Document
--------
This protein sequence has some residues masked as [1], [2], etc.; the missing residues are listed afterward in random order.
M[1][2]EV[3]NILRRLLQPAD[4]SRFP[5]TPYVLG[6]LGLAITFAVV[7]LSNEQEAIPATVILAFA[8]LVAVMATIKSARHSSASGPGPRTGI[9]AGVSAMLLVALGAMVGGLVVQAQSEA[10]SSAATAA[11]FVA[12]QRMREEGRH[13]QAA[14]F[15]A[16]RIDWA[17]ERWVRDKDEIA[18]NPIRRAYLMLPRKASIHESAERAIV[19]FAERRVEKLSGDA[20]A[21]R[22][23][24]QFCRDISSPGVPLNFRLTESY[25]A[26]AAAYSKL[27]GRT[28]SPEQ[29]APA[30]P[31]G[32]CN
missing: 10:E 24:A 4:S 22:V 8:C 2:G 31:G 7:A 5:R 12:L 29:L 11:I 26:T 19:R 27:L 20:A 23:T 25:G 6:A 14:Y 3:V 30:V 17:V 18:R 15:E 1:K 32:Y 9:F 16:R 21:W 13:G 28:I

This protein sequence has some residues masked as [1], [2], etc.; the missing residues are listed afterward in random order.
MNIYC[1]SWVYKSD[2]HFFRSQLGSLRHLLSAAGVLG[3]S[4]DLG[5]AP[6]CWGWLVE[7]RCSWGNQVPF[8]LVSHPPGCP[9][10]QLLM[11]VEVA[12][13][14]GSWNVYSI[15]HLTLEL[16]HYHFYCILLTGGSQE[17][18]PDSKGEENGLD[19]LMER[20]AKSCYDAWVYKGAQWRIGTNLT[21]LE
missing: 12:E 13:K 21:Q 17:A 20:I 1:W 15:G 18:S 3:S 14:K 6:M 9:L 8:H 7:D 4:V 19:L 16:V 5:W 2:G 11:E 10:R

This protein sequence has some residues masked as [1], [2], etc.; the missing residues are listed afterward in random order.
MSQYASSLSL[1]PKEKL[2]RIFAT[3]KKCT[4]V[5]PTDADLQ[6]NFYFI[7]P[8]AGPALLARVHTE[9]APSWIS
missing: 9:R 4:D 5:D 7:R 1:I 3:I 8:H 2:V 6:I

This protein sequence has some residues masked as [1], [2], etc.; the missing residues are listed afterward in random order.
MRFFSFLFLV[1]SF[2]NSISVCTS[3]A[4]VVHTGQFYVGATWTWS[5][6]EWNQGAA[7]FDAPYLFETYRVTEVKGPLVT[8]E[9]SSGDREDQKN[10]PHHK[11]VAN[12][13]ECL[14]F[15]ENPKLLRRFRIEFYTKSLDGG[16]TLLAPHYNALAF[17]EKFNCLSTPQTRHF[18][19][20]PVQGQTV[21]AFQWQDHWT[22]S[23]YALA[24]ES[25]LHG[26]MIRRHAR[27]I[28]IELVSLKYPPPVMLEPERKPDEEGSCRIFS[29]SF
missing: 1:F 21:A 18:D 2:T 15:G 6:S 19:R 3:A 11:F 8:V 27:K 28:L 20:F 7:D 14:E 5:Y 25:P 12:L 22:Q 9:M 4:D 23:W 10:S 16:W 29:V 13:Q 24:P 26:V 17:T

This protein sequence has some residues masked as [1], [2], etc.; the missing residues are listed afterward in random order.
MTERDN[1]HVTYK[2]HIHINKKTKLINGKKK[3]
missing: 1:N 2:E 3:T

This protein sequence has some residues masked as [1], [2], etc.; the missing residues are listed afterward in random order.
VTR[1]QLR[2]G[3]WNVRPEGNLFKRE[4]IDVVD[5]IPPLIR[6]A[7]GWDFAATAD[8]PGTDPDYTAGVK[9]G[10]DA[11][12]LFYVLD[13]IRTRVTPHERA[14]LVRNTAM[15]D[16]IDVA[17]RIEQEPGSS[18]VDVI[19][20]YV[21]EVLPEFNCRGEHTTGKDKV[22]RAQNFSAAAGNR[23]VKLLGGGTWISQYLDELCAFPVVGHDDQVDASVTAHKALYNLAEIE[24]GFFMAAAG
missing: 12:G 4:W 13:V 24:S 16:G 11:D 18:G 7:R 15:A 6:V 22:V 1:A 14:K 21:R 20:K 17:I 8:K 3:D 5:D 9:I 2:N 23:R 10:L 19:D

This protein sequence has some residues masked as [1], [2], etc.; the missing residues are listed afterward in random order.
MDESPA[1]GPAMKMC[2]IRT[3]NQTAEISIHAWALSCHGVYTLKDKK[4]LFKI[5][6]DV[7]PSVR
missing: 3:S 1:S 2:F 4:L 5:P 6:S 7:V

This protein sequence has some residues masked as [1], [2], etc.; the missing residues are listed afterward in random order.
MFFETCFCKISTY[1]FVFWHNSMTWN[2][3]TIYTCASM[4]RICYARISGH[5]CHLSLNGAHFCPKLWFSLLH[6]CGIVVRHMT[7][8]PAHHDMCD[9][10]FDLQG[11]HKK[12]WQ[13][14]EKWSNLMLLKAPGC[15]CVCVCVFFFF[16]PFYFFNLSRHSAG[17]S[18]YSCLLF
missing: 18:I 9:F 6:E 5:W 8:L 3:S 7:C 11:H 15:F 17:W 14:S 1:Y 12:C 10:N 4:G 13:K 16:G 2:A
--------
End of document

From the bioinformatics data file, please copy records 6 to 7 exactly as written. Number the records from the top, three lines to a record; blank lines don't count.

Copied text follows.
This protein sequence has some residues masked as [1], [2], etc.; the missing residues are listed afterward in random order.
VTR[1]QLR[2]G[3]WNVRPEGNLFKRE[4]IDVVD[5]IPPLIR[6]A[7]GWDFAATAD[8]PGTDPDYTAGVK[9]G[10]DA[11][12]LFYVLD[13]IRTRVTPHERA[14]LVRNTAM[15]D[16]IDVA[17]RIEQEPGSS[18]VDVI[19][20]YV[21]EVLPEFNCRGEHTTGKDKV[22]RAQNFSAAAGNR[23]VKLLGGGTWISQYLDELCAFPVVGHDDQVDASVTAHKALYNLAEIE[24]GFFMAAAG
missing: 12:G 4:W 13:V 24:S 16:G 11:D 18:G 7:R 15:A 6:V 22:V 1:A 14:K 21:R 20:K 17:I 8:K 3:D 5:D 9:I 2:N 23:R 10:L 19:D

This protein sequence has some residues masked as [1], [2], etc.; the missing residues are listed afterward in random order.
MDESPA[1]GPAMKMC[2]IRT[3]NQTAEISIHAWALSCHGVYTLKDKK[4]LFKI[5][6]DV[7]PSVR
missing: 3:S 1:S 2:F 4:L 5:P 6:S 7:V